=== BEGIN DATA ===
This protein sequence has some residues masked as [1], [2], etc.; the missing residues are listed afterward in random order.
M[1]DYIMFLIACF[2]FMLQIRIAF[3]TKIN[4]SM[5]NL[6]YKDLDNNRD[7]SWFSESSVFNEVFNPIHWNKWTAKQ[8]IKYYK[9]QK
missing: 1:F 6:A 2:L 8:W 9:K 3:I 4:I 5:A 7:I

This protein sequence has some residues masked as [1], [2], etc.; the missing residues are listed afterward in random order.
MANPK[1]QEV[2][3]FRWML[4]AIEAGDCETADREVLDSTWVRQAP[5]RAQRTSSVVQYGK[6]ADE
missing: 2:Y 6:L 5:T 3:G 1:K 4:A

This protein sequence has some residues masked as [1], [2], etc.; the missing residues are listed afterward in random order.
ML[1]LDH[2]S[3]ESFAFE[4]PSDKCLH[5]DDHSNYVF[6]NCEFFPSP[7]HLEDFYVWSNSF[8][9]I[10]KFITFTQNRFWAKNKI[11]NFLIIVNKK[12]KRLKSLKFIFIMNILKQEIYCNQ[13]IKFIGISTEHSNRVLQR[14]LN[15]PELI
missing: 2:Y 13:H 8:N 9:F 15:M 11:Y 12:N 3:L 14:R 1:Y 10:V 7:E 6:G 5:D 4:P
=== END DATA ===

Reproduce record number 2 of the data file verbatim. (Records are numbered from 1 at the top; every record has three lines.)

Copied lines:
This protein sequence has some residues masked as [1], [2], etc.; the missing residues are listed afterward in random order.
MANPK[1]QEV[2][3]FRWML[4]AIEAGDCETADREVLDSTWVRQAP[5]RAQRTSSVVQYGK[6]ADE
missing: 2:Y 6:L 5:T 3:G 1:K 4:A